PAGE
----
Cystic meningiomas

Surg Neurol. 1995 Mar;43(3):235-9. doi: 10.1016/0090-3019(95)80004-z.


Background: Meningiomas are generally solid tumors and are easily diagnosed by CT scans and MRI scans. Rarely are these tumors associated with cysts that can cause a confusion in the pre- and intraoperative diagnosis. Cysts associated with meningiomas may be intratumoral or peritumoral.

Methods: The authors conducted a retrospective study of the seventeen meningiomas, out of a total number of 232, which were associated with cysts. The cysts were classified based on their relationship to the tumor. The patients' sex, age group, location of the tumor, and pathological type of tumor were also analyzed.

Results: The 17 cases of cystic meningioma formed 7.3% of the meningiomas seen between 1984 and 1993. Eleven of these were intratumoral and 6 peritumoral. One case had both intra- and peritumoral cysts. The tumors were found mostly in the fourth and fifth decades of life. Histologically, all the peritumoral cysts except one were associated with meningotheliomatous meningiomas. Tumors with peritumoral cysts were more common in males. Intratumoral cysts, more common in females, were angioblastic or meningotheliomatous on histopathology. Only one case was an anaplastic meningioma.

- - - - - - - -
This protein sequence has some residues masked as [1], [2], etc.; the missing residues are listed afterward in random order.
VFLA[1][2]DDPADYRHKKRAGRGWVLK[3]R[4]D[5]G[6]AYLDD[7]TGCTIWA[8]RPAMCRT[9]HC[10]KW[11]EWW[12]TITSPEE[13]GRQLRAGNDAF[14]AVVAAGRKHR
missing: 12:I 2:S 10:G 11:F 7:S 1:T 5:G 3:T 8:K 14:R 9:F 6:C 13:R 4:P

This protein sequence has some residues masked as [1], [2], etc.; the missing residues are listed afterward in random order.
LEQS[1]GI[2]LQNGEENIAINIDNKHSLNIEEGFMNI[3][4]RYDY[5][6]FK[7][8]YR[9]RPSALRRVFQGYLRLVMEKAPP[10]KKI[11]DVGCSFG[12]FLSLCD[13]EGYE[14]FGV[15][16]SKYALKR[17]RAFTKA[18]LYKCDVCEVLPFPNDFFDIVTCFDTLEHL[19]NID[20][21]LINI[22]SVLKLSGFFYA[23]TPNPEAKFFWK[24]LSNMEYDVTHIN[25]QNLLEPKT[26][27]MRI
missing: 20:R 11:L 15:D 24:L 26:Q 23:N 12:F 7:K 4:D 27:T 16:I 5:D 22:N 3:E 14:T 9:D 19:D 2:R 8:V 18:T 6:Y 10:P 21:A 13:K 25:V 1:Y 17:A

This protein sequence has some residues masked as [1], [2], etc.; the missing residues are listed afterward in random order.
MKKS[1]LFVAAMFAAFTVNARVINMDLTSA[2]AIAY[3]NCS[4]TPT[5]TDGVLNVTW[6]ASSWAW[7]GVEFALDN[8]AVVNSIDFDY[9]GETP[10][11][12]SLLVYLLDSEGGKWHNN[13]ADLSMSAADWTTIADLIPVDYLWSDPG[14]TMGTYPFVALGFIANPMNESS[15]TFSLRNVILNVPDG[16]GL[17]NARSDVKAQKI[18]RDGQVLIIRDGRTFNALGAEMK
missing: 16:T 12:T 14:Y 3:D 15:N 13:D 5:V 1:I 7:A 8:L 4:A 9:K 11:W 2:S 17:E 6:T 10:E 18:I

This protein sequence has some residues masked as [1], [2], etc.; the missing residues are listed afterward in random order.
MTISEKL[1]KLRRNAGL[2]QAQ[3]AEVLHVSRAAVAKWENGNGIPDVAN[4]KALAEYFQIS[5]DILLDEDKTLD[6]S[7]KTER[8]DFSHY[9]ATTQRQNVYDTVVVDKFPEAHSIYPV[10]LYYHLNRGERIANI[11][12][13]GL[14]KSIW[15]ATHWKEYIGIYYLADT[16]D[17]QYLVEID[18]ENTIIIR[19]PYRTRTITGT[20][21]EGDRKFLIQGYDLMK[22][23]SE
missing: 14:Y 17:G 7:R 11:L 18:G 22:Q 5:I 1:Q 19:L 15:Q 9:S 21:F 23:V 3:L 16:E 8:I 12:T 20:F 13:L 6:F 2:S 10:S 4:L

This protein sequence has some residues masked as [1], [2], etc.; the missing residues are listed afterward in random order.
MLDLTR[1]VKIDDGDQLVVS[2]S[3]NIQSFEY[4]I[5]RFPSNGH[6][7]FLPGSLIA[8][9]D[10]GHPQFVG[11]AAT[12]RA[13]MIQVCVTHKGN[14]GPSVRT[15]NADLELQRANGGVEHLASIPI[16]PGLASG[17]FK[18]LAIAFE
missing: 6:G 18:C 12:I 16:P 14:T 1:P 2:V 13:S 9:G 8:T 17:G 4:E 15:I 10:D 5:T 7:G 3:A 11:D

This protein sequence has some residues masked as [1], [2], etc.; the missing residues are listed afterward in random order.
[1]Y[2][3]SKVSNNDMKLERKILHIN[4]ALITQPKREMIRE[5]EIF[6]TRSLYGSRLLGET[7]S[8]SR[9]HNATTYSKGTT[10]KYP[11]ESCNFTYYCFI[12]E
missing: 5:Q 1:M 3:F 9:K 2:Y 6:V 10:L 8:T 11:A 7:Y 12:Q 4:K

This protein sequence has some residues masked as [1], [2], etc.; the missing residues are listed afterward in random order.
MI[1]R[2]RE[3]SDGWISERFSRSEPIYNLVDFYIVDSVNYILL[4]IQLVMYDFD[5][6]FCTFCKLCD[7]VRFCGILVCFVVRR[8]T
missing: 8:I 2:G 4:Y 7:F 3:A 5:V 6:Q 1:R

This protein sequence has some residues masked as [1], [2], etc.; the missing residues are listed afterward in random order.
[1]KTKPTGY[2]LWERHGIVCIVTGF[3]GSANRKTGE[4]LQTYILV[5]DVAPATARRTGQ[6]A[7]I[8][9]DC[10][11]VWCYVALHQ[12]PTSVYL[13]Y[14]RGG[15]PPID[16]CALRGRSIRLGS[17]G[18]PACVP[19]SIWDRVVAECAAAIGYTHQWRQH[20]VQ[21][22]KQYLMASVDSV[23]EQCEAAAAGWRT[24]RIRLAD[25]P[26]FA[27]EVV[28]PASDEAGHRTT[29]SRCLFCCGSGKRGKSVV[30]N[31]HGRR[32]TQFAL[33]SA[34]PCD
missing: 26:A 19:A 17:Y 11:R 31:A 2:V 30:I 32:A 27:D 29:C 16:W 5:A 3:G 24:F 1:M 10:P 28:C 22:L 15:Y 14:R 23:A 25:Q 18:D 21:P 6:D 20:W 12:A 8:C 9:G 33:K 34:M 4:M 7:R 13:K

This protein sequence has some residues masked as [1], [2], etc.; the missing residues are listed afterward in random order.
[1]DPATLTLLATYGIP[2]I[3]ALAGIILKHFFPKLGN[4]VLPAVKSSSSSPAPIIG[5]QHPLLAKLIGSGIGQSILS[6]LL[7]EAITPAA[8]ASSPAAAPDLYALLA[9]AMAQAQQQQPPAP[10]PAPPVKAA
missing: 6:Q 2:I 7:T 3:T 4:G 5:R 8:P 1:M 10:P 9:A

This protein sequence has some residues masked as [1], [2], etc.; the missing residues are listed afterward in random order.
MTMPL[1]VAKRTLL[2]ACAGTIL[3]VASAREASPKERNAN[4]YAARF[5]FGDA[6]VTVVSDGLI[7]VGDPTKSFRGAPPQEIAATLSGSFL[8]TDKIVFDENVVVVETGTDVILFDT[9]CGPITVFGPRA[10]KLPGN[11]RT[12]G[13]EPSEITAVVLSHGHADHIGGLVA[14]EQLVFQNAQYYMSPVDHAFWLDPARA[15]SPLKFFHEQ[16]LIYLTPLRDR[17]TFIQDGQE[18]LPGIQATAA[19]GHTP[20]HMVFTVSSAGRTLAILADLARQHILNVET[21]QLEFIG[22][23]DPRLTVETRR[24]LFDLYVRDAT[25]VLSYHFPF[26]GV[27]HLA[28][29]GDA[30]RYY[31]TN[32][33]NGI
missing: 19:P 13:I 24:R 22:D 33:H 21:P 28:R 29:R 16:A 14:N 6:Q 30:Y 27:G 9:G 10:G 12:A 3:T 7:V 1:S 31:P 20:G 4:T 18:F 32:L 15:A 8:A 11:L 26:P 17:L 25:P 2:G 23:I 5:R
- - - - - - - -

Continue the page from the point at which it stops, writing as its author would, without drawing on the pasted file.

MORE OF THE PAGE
Conclusion: Cysts associated with meningiomas, although uncommon, are certainly not rare. The peritumoral and the intratumoral cysts form distinct subtypes needing separate consideration. Cystic meningiomas are only rarely malignant.

Publication types

  • Case Reports

MeSH terms

  • Adult
  • Cysts*
  • Female
  • Humans
  • Infant
  • Magnetic Resonance Imaging
  • Male
  • Meningeal Neoplasms / diagnostic imaging
  • Meningeal Neoplasms / pathology*
  • Meningioma / diagnostic imaging
  • Meningioma / pathology*
  • Middle Aged
  • Retrospective Studies
  • Tomography, X-Ray Computed